The God who Sees Me: the Opening of Hagar's Eyes

I can’t help but ask some questions as I read the narrative of Hagar and Sarah in Genesis 16. First of all, how long had Hagar been in Sarah's service before being made a mistress to Abraham, Sarah's husband?

We read in Genesis 12:10-16 that, after journeying into Canaan, Abraham and his family leave the Promise Land for Egypt due to famine. The Egyptians are captured by Sarah’s beauty and they praise her to Pharaoh. He, believing Sarah to be Abraham's sister, takes the woman for his harem. Pharaoh deals well with Abraham for Sarah's sake, giving him large gifts of servants and livestock. The LORD, in his holiness, inflicts Pharaoh’s household with plagues until Sarah’s marital status is revealed and the woman is rejoined to her husband.

Most commentators place Hagar among the Egyptian servants yoked during this period in Egypt. If so, she meets Sarah in Genesis 12:16 and journeys along until she is made known to us in Genesis 16:3—a span of some ten years!

Ten years is a long time to serve someone. How did Sarah treat Hagar in those years? Did Sarah's demeanor reflect a fear of the God who inspired Ephesians 6:9? Was the mistreatment in Genesis 16:6 a new dynamic or was Hagar unsurprised? We are left to wonder.

And what of Hagar? Who was this Egyptian woman? What was her story? How long had she been enslaved? Ten years with Abraham's family? Longer? From birth? Had she ever known freedom and the care of a family? Had she, in her captivity, found some sense of belonging among the free and enslaved peoples of Abraham's band? Was her contempt for Sarah in Genesis 16:4 a new experience or had her heart nursed the feeling for years? Again, we are left to ponder.

I do however find it reasonable to consider the following: if I, like Sarah, had the choice of many able servants and wanted to obtain children through one, I would most likely select one that I trusted. If so, when we read of Hagar's scorn and Sarah's abuse in Genesis 16:4-6, we can only mourn sin’s disastrous effects and observe once again the wisdom of God’s boundaries: He made one man and one woman for marriage (Matthew 19:4-5).

And God proves not only His wisdom but also His grace as the story continues. Hagar conceives a child with Abraham. Her contempt for Sarah due to her mistreatment urge her to flee from the camp. She is found by the angel of the Lord at the well leading to Shur—the northeastern border of Egypt. The angel of the Lord tells Hagar to return to Sarah and to submit to her. Hagar obeys, showing that her submission was ultimately to One higher than Sarah (Ephesians 6:5).  

The angel's instructions are followed by gracious words: the Lord had heard Hagar’s affliction. She would bear a son named Ishmael (meaning God hears). God would immeasurably multiply Hagar’s offspring (Genesis 16:7-12). The well is named Beer-lahai-roi meaning: the well of the Living One who sees me; and Hagar exclaims: "Truly here I have seen Him who looks after me" (Genesis 16:13-16).

Other questions beg to be asked at this point: What was Hagar’s view of Abraham’s God prior to this divine encounter? Had she always seen Him as the Living God who sees? Or did she wonder about this image-less and invisible deity, so elusive compared to the engraved idols of Egypt? If the latter, how amazing to witness the opening of Hagar’s eyes. Those who trust in mute and blind idols become as unseeing as their gods. But those who look upon the God of Israel in trust are given eyes to see the Living One who sees them. Hear the words of Psalm 115:2-9:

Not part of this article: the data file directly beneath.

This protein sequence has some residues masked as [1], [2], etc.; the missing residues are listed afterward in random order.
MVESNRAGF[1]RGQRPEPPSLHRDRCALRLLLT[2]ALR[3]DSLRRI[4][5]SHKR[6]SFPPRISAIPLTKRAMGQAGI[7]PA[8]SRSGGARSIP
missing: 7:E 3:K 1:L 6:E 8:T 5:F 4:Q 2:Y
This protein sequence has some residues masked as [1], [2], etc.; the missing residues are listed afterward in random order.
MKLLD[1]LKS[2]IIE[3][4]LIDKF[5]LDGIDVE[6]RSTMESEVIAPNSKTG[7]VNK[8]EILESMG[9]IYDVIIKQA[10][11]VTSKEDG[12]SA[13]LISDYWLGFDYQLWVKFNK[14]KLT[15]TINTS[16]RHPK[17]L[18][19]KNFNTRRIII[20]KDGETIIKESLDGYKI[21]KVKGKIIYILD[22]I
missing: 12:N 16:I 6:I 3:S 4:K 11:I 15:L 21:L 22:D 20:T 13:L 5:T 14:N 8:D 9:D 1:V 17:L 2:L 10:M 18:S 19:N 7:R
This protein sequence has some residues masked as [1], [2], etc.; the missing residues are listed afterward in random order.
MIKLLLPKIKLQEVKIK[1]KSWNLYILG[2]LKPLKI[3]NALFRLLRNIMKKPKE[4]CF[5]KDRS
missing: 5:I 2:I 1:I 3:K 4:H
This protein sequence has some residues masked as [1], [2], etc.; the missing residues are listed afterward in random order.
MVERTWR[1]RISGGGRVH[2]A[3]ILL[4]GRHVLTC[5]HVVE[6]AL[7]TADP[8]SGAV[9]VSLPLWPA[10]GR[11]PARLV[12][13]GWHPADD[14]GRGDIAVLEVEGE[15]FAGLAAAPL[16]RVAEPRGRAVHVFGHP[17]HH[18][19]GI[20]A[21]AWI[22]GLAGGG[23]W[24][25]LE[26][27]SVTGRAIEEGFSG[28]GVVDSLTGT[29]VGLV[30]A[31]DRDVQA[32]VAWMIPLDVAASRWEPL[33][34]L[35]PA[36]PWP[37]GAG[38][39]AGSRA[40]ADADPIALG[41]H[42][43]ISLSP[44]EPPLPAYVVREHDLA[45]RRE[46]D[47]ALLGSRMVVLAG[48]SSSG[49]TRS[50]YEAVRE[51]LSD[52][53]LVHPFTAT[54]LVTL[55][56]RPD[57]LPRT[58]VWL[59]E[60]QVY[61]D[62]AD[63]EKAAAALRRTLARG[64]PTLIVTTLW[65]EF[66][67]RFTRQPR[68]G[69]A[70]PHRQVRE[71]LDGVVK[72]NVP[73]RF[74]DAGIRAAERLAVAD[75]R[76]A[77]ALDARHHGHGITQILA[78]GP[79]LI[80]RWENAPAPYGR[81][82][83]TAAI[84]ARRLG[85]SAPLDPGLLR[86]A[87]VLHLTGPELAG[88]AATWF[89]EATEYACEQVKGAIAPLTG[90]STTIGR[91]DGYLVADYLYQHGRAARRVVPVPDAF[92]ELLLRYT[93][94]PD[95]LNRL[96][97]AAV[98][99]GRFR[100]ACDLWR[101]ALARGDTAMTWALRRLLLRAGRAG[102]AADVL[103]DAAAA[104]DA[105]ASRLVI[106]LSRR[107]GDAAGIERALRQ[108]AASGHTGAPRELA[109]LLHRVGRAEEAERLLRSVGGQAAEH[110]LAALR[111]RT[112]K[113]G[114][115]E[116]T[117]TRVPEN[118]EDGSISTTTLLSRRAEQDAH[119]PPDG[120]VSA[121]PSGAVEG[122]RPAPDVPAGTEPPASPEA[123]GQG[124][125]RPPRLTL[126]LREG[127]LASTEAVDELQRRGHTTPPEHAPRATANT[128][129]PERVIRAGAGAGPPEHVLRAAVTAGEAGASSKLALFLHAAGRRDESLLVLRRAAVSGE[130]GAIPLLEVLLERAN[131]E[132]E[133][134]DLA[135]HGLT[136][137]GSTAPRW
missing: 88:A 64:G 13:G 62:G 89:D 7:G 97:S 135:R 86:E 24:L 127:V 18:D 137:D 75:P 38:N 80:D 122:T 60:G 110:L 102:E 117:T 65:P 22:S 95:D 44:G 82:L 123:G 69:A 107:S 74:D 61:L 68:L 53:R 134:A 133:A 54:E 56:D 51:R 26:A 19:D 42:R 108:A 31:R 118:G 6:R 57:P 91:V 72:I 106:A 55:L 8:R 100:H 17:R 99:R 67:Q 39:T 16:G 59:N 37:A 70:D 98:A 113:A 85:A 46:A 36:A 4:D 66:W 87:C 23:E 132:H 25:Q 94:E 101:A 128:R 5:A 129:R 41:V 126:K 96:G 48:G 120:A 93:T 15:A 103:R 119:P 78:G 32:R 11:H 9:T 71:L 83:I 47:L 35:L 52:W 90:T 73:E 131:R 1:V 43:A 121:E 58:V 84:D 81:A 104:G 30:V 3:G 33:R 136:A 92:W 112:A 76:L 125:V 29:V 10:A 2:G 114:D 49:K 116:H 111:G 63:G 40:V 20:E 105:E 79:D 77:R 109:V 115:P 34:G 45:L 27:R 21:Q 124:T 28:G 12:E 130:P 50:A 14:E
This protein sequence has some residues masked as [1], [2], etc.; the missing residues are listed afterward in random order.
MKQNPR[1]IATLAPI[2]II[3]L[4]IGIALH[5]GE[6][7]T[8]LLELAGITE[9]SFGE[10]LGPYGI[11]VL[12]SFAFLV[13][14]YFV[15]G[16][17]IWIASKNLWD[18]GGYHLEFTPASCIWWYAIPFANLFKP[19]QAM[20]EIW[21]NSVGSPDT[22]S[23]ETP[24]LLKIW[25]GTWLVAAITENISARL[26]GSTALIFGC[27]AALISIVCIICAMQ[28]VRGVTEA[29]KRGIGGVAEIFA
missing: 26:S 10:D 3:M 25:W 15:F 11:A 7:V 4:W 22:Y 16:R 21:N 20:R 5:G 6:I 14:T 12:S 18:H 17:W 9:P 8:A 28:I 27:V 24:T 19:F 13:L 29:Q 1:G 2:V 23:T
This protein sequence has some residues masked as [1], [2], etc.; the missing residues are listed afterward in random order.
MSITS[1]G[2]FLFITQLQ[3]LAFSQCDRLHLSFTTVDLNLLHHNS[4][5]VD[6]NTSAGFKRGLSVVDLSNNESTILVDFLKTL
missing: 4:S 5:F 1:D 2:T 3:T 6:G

Why should the nations say, “Where is their God?” Our God is in the heavens; he does all that he pleases. Their idols are silver and gold, the work of human hands. They have mouths, but do not speak; eyes, but do not see. They have ears, but do not hear; noses, but do not smell. They have hands, but do not feel; feet, but do not walk; and they do not make a sound in their throat. Those who make them become like them; so do all who trust in them. O Israel, trust in the Lord! He is their help and their shield.

Hagar flees again in Genesis 21:1-14, —only this time, she is sent away. As she and her son stumble around in the desert, dehydrated and near death, the God of Beer-lahai-roi shows up as living water. The LORD hears the cries of Ishmael and comes down to Hagar in her grief to provide water and life to her and her child (Genesis 21:15-19).

And here, we catch a glimpse of redemption. The Living One who hears and sees comes down to save. Salvation is of Him and not of our own. He is not mute and blind but is living. He is mindful of the afflicted wander who looks to Him. So let us look to Him, confessing our poverty, our need, and our hearts that wander further than we often dare to admit.

Let us pray for Him to come down and see about us today--give us eyes to see Him and ears to hear and submit to His Word, and remind us again of His persevering power and enduring love for His own (John 1:16; Colossians 1:11). May our eyes rest alone on the Living God who sees us—for He is our help and our shield!

*Thanks for reading! This post is part of my Mothers in the Bible Series; we are looking for glimpses of the gospel in the lives of biblical women--from Eve to Mary, the mother of Christ. Click here to see other writings. And please let me know your thoughts!